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Mortgage Rate Outlook Panel

Our panel of mortgage experts share their views on Canadian mortgage rate trends each month by answering this question: What is your outlook for Canadian mortgage rates over the next 30-45 days?

August 2010 Overall Summary

Though mortgage rates are itching for ways to rise, it won't be this month that we see the increase. In fact, Canadians should expect lower fixed mortgage rates as lenders respond to dropping bond yields, while variable mortgage rates should remain unchanged until the beginning of September.

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The majority of our panel members believe fixed mortgage rates will decrease in August, and during the first few days of the month we have already seen this happening. As mortgage lenders react to lower bond yields, their continued strong demand for residential mortgages is increasing competition for mortgage customers.

Dr. Ian Lee, Director of MBA Program at Carleton University summarizes this scenario well: "There is an excess of mortgage funds and lenders chasing a decreasing number of mortgage borrowers". This increased competition is likely to be good news for mortgage shoppers resulting in price cutting and lower fixed mortgage rates.

Expect variable mortgage rates to remain level in August, but to increase at the beginning of September following the next Bank of Canada rate announcement. The Central Bank's most recent Monetary Policy Report indicates that an increase in the Bank's trend-setting overnight lending rate in September is likely.

Despite the weak US job numbers and soaring unemployment in most of Europe, the Bank predicts a gradual reduction in monetary stimulus in Canada. With only three Bank of Canada meetings remaining till the end of the year, it is likely that the September announcement will push interest rates up.

Video Summary - August 2010

This Month's Panelists

Dan Eisner - President, True North Mortgage

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As bond yields remain low, banks will bend to the pressure to reduce rates.

Banks have fairly priced their variable rate products.

George Hugh - President, Taurus Mortgage Capital

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Though rates are itching for ways to rise, a number of key global factors continue to oppose it. The massive stimulus packages that were once prevalent have slowed, credit creation remains dysfunctional, household deleveraging to continue, and for the most part, creditor nations are reluctant to spend. Economic recovery in Canada remains strong. Even if rates start to trend upwards in the short term, I still believe consumers will be protected from this due to the strong demand for residential mortgages by the large banks.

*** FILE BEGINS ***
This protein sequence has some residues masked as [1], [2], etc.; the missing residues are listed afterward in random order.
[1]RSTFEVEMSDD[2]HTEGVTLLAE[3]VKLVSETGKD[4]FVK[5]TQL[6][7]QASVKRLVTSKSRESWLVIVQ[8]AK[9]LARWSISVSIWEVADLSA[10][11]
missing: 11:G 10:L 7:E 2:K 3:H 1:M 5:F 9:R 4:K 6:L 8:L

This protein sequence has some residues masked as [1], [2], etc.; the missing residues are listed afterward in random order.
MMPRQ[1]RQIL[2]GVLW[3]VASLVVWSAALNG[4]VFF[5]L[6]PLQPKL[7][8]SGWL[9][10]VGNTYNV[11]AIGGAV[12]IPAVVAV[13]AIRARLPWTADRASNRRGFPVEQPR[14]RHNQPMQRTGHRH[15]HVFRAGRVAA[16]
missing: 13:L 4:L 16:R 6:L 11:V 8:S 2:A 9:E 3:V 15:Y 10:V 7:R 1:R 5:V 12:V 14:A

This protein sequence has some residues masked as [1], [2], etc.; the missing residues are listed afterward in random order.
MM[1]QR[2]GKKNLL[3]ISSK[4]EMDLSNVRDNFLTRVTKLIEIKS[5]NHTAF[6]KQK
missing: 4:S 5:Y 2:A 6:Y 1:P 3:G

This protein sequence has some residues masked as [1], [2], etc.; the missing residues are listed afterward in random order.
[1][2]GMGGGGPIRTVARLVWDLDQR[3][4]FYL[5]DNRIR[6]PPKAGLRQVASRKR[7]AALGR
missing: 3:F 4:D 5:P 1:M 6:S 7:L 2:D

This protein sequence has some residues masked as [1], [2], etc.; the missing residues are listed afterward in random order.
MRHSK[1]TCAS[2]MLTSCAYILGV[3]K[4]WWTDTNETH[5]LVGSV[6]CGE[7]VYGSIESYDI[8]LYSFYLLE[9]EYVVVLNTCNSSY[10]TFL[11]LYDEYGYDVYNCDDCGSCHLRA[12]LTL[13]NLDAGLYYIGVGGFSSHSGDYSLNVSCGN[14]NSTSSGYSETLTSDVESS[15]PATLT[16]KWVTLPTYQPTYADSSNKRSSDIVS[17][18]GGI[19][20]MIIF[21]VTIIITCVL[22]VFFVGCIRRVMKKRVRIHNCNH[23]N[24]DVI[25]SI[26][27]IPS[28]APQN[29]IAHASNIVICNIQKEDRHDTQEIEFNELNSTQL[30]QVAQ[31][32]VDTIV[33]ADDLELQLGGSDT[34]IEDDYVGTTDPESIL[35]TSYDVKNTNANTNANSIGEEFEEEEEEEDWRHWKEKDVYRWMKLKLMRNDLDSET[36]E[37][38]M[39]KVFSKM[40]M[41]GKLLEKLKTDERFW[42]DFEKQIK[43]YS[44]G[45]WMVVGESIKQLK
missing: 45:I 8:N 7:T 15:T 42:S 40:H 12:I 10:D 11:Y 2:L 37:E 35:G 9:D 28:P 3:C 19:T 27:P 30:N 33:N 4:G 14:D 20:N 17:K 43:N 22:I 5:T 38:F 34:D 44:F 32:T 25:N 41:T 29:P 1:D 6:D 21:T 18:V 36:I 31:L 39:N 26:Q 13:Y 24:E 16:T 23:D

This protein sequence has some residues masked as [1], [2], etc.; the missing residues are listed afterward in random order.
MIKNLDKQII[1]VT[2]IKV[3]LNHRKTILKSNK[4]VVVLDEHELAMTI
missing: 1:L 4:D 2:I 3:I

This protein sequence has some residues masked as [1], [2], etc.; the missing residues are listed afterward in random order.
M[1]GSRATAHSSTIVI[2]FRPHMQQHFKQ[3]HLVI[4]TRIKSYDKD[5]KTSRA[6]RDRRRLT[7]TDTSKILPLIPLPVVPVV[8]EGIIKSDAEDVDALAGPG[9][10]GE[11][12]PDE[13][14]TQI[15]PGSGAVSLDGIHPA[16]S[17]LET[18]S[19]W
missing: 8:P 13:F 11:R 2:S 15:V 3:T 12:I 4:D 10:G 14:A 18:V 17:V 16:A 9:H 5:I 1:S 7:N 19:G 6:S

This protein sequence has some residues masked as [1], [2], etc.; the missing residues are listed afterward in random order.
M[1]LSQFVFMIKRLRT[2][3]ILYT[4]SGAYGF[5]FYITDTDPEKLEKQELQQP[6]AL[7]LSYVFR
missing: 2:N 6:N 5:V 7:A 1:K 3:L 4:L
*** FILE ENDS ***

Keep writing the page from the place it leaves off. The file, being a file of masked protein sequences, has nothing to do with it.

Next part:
With three Bank of Canada meetings remaining till the end of the year, it is highly likely that it will only move the overnight lending rate once. The highest chance of a move seems to be in Sept. Though the Prime rate is likely to change, the spread to prime will remain relatively unchanged.

Gregory Klump - Chief Economist, CREA

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Economic growth is widely expected to continue to slow, and inflationary pressures remain well anchored. However, new economic data that comes in above recently downgraded expectations could move bond market yields higher, which I expect will be the case. Given that the five-year mortgage interest rate is closely tied to the five-year benchmark bond yield, I see fixed mortgage interest rates moving higher, but only ever so slightly.

The Bank of Canada continues to signal that it is leaving its options open regarding the next interest rate announcement in September. However, the Bank's most recent Monetary Policy Report warned that its inflation "projection includes a gradual reduction in monetary stimulus." Financial markets interpret that to mean that an increase in the Bank's trend-setting overnight lending rate in September is a slam dunk - and so do I.

Dr. Ian Lee - Program Director, Carleton University

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Housing demand and thus mortgage demand is slowing down, partly because of the high ratio mortgage policy changes announced by Flaherty which reduced demand and partly because of declining consumer confidence and a slowing economy reflected in the anaemic .1% GDP growth rate last month - which further reduced demand. As CREA noted, resale of housing units will decline 1.2% for 2010 while the average house price will increase by 3.5%. Thus, there is an excess of mortgage funds and lenders chasing a decreasing number of mortgage borrowers, suggesting price cutting or decreases in the offered fixed mortgage rate.

The latest job numbers from the US continue to reveal a jobless recovery while the Canadian economy is slowing down and Europe is stalled (excepting Germany) with over 10% unemployment. There is increasing discussion of a double dip recession. The Bank of Canada does not examine interest rates again until this September. Thus, no change.